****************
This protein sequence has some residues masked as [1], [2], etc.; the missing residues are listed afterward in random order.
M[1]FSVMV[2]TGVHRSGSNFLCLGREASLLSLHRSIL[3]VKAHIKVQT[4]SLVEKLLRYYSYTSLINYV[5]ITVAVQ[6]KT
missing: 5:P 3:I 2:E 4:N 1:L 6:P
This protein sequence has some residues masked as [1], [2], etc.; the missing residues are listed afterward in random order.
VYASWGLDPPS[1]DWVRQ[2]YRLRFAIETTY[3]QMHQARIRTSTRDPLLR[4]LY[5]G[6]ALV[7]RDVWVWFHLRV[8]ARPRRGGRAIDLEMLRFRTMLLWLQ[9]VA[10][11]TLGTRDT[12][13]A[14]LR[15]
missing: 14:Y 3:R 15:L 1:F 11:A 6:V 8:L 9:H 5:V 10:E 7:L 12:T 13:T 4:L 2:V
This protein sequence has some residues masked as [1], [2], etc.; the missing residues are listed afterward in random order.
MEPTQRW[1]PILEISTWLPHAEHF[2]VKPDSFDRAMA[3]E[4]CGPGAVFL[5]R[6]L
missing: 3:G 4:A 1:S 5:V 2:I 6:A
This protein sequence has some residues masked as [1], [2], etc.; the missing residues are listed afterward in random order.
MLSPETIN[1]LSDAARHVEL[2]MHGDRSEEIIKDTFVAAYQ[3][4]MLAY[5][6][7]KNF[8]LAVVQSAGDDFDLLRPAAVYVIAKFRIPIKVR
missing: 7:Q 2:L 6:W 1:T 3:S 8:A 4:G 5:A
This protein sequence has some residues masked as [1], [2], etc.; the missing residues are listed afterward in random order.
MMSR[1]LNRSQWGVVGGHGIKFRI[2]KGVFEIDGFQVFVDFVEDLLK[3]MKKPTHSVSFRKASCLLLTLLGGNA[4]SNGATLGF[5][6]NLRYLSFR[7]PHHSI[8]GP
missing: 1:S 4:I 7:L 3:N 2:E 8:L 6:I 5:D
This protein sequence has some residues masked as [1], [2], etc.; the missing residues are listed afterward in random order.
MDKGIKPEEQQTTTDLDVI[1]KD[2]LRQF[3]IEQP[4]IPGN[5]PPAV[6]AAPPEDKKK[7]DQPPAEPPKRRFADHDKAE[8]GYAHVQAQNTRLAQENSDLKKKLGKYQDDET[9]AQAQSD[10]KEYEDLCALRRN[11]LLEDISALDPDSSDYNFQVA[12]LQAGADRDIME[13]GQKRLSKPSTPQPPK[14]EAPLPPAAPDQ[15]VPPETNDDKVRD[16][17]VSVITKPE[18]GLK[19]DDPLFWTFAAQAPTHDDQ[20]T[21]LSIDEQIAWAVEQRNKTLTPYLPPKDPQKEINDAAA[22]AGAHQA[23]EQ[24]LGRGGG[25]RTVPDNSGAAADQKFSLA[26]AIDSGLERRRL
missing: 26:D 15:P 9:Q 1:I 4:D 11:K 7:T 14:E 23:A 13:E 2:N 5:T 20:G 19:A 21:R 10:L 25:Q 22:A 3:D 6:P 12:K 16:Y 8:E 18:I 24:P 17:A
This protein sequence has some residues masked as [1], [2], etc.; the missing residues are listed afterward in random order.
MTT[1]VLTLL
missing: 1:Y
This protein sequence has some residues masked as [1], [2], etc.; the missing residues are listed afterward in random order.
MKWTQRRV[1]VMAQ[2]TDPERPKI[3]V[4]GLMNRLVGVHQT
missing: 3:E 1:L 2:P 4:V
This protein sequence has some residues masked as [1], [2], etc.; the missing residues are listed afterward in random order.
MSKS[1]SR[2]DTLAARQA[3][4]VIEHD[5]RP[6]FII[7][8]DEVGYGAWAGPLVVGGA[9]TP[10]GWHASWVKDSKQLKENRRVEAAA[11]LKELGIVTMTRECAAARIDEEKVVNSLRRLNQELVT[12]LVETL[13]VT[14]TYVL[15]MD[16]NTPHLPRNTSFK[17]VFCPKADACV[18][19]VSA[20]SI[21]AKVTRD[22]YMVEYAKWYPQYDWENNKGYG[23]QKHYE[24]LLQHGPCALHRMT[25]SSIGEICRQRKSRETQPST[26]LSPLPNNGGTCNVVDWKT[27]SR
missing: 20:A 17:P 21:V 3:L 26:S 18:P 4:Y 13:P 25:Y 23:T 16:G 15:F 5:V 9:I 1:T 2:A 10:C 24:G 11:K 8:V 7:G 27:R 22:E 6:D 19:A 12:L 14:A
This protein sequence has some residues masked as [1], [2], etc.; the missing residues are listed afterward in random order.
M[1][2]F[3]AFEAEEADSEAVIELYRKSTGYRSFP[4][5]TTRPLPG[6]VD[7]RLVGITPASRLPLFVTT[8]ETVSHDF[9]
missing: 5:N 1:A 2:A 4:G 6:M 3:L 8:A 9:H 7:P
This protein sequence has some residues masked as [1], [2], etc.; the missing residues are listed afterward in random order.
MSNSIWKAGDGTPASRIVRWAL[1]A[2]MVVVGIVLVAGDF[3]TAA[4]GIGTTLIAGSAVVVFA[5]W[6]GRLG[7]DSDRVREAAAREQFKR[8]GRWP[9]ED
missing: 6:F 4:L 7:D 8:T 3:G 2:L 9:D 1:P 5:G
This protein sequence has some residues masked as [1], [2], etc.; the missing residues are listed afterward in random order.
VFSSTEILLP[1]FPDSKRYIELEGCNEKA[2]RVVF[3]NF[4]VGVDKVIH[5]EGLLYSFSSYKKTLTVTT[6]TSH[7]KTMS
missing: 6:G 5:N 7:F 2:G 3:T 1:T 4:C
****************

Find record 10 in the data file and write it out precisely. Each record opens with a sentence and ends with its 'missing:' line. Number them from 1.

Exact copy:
This protein sequence has some residues masked as [1], [2], etc.; the missing residues are listed afterward in random order.
M[1][2]F[3]AFEAEEADSEAVIELYRKSTGYRSFP[4][5]TTRPLPG[6]VD[7]RLVGITPASRLPLFVTT[8]ETVSHDF[9]
missing: 5:N 1:A 2:A 4:G 6:M 3:L 8:A 9:H 7:P